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Guide to Doing Business in India

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India is a story of growth and opportunity. India’s sustained growth of around 8.0% in 2009-10 and growing dynamism in several of its regional markets have created wide and diverse business prospects for U.S. exporters and investors. With 2011 growth estimates hovering at around 8.6%, India remains one of the fastest growing, dynamic economies in the world.

The current economic downturn has not affected India to the same extent as the United States, though most Indian companies remain apprehensive and are extremely cautious with large expenditures. Worldwide economic difficulties notwithstanding, U.S. multinationals are sold on India and are expanding and deepening their market penetration. U.S. firms with advanced and niche-market products and services are entering the market for the first time, or are replacing legacy distributors appointed in the slow-growth past with more capable and aggressive representatives.

Many smaller American firms have begun to view India as a top anchor market for their products and services as well. The marked rise of U.S. exports to India, the daily business press announcements, the rapidly expanding demand for Commercial Service India matchmaking programs and due diligence services, and the many business development trade missions visiting India all point to India being open for business.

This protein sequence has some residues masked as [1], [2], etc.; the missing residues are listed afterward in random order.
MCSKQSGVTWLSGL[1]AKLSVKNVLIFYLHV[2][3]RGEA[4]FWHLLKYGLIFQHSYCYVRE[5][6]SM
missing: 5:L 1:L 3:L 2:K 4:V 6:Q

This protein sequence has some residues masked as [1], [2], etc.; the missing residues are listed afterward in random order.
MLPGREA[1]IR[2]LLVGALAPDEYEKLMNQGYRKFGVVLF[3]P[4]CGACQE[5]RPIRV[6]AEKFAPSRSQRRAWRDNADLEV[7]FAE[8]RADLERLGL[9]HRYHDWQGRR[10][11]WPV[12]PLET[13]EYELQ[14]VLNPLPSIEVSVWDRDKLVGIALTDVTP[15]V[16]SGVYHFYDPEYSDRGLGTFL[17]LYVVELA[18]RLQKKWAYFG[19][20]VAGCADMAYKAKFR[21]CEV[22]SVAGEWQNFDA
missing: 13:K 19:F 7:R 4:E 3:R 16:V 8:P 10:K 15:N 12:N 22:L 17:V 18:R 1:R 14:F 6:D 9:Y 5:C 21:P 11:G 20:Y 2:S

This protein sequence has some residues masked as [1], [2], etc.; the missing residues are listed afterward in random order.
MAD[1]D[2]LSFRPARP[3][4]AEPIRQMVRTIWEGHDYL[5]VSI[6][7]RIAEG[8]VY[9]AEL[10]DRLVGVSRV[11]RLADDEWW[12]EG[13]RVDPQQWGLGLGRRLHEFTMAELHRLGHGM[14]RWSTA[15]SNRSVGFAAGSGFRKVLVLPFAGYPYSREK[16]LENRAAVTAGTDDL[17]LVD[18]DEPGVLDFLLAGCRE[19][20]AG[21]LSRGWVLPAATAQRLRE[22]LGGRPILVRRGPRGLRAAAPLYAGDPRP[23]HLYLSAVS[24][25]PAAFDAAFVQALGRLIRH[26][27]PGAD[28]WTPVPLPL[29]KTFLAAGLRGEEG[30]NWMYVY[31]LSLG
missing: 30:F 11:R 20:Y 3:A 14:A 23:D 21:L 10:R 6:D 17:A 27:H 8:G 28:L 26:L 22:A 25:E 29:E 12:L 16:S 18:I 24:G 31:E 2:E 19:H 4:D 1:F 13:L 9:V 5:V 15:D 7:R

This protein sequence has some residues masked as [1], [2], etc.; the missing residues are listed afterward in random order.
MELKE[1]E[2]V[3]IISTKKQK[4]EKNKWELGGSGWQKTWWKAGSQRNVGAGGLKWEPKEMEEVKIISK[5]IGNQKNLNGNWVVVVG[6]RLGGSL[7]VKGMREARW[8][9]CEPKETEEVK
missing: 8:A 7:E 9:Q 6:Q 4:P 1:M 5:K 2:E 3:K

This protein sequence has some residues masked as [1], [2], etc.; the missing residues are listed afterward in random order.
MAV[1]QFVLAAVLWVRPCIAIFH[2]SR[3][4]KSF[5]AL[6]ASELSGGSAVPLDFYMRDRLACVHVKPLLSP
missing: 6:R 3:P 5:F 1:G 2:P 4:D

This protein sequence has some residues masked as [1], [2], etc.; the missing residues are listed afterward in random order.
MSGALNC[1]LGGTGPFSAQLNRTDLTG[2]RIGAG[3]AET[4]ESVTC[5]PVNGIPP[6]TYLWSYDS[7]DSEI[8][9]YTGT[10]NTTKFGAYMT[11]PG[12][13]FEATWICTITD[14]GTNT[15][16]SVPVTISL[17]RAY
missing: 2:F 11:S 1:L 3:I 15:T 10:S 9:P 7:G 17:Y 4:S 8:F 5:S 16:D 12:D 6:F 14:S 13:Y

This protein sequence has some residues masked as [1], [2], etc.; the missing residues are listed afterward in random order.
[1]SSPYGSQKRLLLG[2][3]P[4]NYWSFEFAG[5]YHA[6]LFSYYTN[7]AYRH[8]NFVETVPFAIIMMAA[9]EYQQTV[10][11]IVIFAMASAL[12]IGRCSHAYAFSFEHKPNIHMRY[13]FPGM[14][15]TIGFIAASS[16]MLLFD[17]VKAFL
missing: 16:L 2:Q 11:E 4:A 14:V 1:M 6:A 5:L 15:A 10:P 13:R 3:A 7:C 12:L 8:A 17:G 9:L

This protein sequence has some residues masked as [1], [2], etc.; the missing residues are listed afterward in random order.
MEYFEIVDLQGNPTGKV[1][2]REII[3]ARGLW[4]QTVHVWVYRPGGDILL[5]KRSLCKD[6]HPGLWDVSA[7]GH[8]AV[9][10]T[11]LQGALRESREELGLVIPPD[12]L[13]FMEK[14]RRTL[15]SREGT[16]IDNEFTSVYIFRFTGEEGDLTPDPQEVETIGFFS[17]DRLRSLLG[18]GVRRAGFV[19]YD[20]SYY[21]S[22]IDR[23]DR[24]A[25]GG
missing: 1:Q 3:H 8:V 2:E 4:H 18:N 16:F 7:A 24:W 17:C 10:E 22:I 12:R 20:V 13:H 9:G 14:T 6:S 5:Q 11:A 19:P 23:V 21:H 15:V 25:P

Economic growth in India today is being rewritten by India’s highly entrepreneurial and rapidly globalizing private sector. Indian firms are investing in infrastructure projects, growing their advanced manufacturing capabilities, and investing in new volume-based business models that tap into rising incomes and consumption in towns and rural economies across the country. Whether it is consumer goods and services, high technology and industrial goods, healthcare, or infrastructure development, Indian firms are bullish about their economy and are eager for U.S. commercial and joint venture partnerships, technologies, brands, services, and know-how.

In fact, the pace of the America’s trade and investment relationship with India is accelerating. In 2010, U.S. exports to India amounted to $19.2 billion. Advanced technologies, including aerospace, specialized materials, information and communications technologies, electronics and flexible manufacturing systems underpinned this growth.

India is playing a large role in the Obama Administration’s National Export Initiative (NEI), which aims to double U.S. exports over a five year period. CS India is implementing NEI on the ground and will assist U.S. firms across a range of sectors including, but not limited to, medical equipment, renewable energy, civil nuclear energy, clean coal, energy efficiency, civil aviation, homeland security, education, retail, and franchising.

India was the United States' 17th largest goods export market in 2010.
India was the United States' 14th largest supplier of goods imports in 2010.
U.S. foreign direct investment (FDI) in India was $18.6 billion in 2009 (a 12.3% increase from 2008).
In 2008, Indian FDI in the U.S. totaled $4.5 billion (a 60.4% increase from 2007).

*According to Office of the United States Trade Representative